RIM just announced their BlackBerry PlayBook tablet device, powered by the QNX operating system that the BlackBerry maker recently acquired, at the BlackBerry DevCon 2010 opening keynote in San Francisco. A bunch of RIM higher-ups took to the stage to talk about all kinds of developer-focused services and tools, but the highlight of the 2.5 hour keynote was the unveiling of the long-awaiting BlackBerry branded tablet device. Previously and often rumored to be called the BlackBerry “BlackPad” tablet is as slim as they come, as sleek looking as they’ve ever been designed. So, naturally, being in San Francisco proper, we just had to stop by BBDC 2010 and see what all the fuss was about. Unfortunately, the PlayBook was sandwiched between two layers of acrylic plastic that seemed to reflect every single light source in the room.
So, we couldn’t exactly put our hands on the PlayBook, but we certainly got to put eyes on the new BlackBerry tablet. From what we could see, it’s one impressive piece of hardware. We can’t really say anything about the build quality, the material quality, the fit/finish of the device, but it does look sexy. At just 9.7mm thick and 7-inches in the diagonal, the QNX-powered tablet is nice looking slab of glass. It’ll play 1080p video on its 1024 x 600 resolution display, powered by a dual-core 1GHz processor and backed up by a heaping serving of RAM (1GB, to be exact). It’s also sporting both front- and rear-facing cameras — 3MP and 5MP, respectively — just for good measure. You have your choice of either 16GB or 32GB of onboard storage to store all your media. And, with an HDMI port, you can simply hook up your PlayBook to the big-screen TV or the projector in the meeting room and start your presentation right away. What’s strange is that there is no removable battery. On a BlackBerry device. That’s a first.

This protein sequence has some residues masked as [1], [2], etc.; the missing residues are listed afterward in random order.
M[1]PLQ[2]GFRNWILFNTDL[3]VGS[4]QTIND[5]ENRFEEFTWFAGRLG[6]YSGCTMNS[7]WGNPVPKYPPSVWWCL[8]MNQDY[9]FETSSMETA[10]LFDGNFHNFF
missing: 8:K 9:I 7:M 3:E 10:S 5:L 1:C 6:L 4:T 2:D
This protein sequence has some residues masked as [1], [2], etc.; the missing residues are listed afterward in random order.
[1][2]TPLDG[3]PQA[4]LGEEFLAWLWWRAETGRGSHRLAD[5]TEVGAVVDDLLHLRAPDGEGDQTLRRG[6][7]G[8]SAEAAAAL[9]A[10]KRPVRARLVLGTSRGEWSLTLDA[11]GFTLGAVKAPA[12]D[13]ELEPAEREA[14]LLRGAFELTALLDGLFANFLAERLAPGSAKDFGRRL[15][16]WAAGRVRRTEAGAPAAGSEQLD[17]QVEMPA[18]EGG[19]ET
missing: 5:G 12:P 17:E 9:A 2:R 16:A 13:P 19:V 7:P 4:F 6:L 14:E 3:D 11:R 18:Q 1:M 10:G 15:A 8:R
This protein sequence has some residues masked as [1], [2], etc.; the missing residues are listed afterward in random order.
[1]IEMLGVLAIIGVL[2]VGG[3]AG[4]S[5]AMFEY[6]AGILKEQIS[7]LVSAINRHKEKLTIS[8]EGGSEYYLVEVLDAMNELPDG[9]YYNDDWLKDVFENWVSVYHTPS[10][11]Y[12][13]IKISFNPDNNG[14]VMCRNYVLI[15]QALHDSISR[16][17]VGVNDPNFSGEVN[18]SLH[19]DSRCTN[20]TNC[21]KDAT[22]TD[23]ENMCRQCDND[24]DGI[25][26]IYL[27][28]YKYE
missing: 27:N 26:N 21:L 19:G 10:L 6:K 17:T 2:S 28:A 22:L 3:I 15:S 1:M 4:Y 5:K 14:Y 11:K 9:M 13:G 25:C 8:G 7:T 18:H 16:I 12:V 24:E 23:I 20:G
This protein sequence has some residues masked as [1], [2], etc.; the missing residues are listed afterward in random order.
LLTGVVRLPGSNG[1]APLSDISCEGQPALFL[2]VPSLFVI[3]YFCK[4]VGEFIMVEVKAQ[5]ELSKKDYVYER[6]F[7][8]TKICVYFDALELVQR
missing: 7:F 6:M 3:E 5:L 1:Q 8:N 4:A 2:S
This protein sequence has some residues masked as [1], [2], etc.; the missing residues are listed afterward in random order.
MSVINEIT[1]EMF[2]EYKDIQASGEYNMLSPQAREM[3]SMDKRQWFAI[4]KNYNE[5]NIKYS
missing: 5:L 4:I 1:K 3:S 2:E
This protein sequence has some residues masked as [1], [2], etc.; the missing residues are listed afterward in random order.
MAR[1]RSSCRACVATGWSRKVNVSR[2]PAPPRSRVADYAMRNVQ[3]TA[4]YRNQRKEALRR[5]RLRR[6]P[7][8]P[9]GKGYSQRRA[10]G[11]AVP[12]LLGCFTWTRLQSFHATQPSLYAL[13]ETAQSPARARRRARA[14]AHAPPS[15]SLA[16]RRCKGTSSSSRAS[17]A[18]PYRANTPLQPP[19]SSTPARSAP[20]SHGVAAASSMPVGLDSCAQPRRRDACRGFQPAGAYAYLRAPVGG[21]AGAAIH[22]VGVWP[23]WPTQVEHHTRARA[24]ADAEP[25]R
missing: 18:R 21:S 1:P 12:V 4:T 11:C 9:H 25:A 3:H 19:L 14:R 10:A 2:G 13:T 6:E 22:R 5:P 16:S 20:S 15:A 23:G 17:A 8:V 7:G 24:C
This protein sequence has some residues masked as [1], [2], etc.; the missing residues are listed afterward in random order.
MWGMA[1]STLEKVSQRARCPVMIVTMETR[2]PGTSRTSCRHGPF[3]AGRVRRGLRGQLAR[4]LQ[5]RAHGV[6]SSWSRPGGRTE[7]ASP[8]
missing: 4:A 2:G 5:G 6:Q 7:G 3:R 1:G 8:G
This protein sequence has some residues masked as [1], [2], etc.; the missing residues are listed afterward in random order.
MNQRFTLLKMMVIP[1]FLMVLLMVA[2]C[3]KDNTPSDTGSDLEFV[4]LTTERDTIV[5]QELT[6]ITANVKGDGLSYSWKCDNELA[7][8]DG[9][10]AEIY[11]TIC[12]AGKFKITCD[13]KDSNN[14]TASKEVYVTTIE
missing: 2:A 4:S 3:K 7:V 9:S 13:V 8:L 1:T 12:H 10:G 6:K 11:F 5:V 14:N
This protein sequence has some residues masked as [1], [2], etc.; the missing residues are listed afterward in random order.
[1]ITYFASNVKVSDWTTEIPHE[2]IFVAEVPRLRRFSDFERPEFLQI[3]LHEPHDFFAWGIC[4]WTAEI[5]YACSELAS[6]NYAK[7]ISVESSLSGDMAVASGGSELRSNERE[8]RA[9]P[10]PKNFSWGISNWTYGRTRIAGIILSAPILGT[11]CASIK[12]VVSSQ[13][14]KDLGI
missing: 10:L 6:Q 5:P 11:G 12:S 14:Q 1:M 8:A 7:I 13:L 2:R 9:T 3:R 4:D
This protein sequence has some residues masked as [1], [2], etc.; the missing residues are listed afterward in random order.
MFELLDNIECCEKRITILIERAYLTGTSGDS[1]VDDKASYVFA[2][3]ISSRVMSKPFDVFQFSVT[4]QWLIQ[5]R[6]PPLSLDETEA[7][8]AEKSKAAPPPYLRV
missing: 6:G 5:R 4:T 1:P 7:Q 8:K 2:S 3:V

But, we still have no idea how well the QNX UI works in real-world usage. Sure, the demo video of the PlayBook was a mouth-watering clip of fancy menu animations and finger-friendly swipes, but so was the original BlackBerry Storm demo video. And we all know how “good” the Storm turned out to be. Without putting our hands on the actual device, we can say that the UI looks interesting and is compelling enough for us to hunt down a tablet to fiddle with right quick. The hardware looks amazing, but again, we have no idea how it feels.
That said, enjoy the “eyes-on” gallery and video.
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